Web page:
In 1960, Zürich art collector Heidi Weber presented modernist architect Le Corbusier with a unique brief: to design a pavilion to house her collection of his own artworks and design objects. It would be his final project, a fitting capstone to a career characterised by flagrant self-promotion. “This house will be the most audacious of my career,” he wrote. For an architect who had tirelessly promoted grey reinforced concrete, the design was a bold sidestep, with Rubik’s Cube-esque blocks of colour, a floating roof and a featherlight steel frame.
Completed two years after Corbusier’s death, Weber kept it as a complete work of art until the land lease expired in 2014, when Zürich’s local authorities took over. But disputes over the removal of her name from the museum led Weber to withdraw her collection. Undeterred, the authorities arranged a programme of temporary exhibitions of Corbusier’s work, and handed the running of the house to the Museum für Gestaltung. It reopened in 2019 after a two-year refurbishment.
“The Pavilion is one of the few ways in which one can encounter a Corbusier masterpiece both inside and out”
No modernist architect is as polarising as Le Corbusier, nor so influential—a remarkable feat given his lack of formal training. Born Charles-Édouard Jeanneret in 1887, he moved to Paris from western Switzerland in 1917, quickly throwing himself into the avant-garde art scene. In his journal L’Esprit Nouveau he began to publish a series of broadsides that came to define the contours of a new architectural model: favouring geometry, circulation and light over ornamentation. “A house,” runs his often-misinterpreted maxim, “is a machine for living in.” He would exercise these strictures in a string of villas now regarded as modernist marvels; the world’s first brutalist housing block; and Chandigarh, an entire Indian city built from scratch.
His architecture remains highly regarded, and 17 of his buildings were given UNESCO World Heritage status in 2017. But he has become a recurrent bugbear for his impact on urban planning. He also once daubed murals on the walls of fellow modernist Eileen Gray’s villa without her consent. Despite his outlandishness, many of Le Corbusier’s grandest ideas—such as the infamous Plan Voisin, which envisaged central Paris razed and replaced by concrete towers—inspired the rip-it-up-and-start-again, cars-before-pedestrians regeneration of the 1960s and 70s.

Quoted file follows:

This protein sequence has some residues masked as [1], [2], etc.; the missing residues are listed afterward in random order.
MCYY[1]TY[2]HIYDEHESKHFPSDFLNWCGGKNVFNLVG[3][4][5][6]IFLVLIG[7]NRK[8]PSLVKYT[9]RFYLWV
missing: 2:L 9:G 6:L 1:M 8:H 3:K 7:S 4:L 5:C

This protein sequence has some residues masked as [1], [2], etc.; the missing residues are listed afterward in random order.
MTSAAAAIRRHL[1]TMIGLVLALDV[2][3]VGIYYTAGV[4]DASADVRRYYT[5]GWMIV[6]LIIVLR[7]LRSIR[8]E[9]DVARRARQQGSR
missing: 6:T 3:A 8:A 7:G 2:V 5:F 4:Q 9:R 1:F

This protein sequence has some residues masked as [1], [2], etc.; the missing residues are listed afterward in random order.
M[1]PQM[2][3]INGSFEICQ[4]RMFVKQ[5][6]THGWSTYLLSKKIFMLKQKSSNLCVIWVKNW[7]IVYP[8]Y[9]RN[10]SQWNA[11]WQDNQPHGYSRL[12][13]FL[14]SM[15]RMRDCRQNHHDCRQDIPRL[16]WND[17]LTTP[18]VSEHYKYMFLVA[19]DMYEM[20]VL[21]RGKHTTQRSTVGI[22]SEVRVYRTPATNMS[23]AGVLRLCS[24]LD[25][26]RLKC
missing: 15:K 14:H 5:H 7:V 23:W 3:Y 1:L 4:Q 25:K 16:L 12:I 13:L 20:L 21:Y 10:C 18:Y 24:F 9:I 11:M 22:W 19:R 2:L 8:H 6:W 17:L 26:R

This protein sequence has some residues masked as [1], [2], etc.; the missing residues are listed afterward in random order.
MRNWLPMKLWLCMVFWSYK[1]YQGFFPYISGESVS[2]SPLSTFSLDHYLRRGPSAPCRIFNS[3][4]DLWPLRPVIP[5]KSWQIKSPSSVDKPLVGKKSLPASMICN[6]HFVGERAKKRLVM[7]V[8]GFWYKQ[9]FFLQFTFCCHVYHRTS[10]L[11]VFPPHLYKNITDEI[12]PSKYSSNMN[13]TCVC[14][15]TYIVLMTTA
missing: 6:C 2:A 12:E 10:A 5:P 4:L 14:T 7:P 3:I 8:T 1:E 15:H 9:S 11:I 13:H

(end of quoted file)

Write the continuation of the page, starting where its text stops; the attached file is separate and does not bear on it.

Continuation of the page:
Although it lacks the topographical drama of French-speaking rival Geneva, Zürich is easily the more architecturally beguiling of the two Swiss metropoles, combining a quaint old centre with thrilling ex-industrial fringes and lush green suburbs. Seefeld (prosaically translated as ‘lake field’), which stretches along the east side of Lake Zürich, is one of the latter. The pavilion is slightly set back from the waterside promenade, with views stretching across its lawn to the lake beyond. Nearby, boat rentals and swimming take place—the latter a favoured hobby of Corbusier himself, who died in 1965 while taking an ill-advised dip in the Mediterranean. Elsewhere in Zürich, the Museum für Gestalting itself is well worth a visit: one of Europe’s largest design museums, its collections are split between a 1930s modernist university building and Toni-Areal, a colossal 1970s brutalist yogurt factory.
“His architecture remains highly regarded, but he has become a recurrent bugbear for his impact on urban planning”
Surprisingly, given his own love of art, Corbusier built only one museum, in Tokyo. The bulk of his work in Europe is residential and therefore off-limits to the public, including Marseille’s Unité d’Habitation concrete housing blocks and a host of private villas. The Pavilion Le Corbusier is therefore one of the few ways in which one can encounter a Corbusier masterpiece both inside and out (the others being his astonishing chapels at Ronchamp and Firmity, both in eastern France). For lovers of modern architecture, this is an essential visit.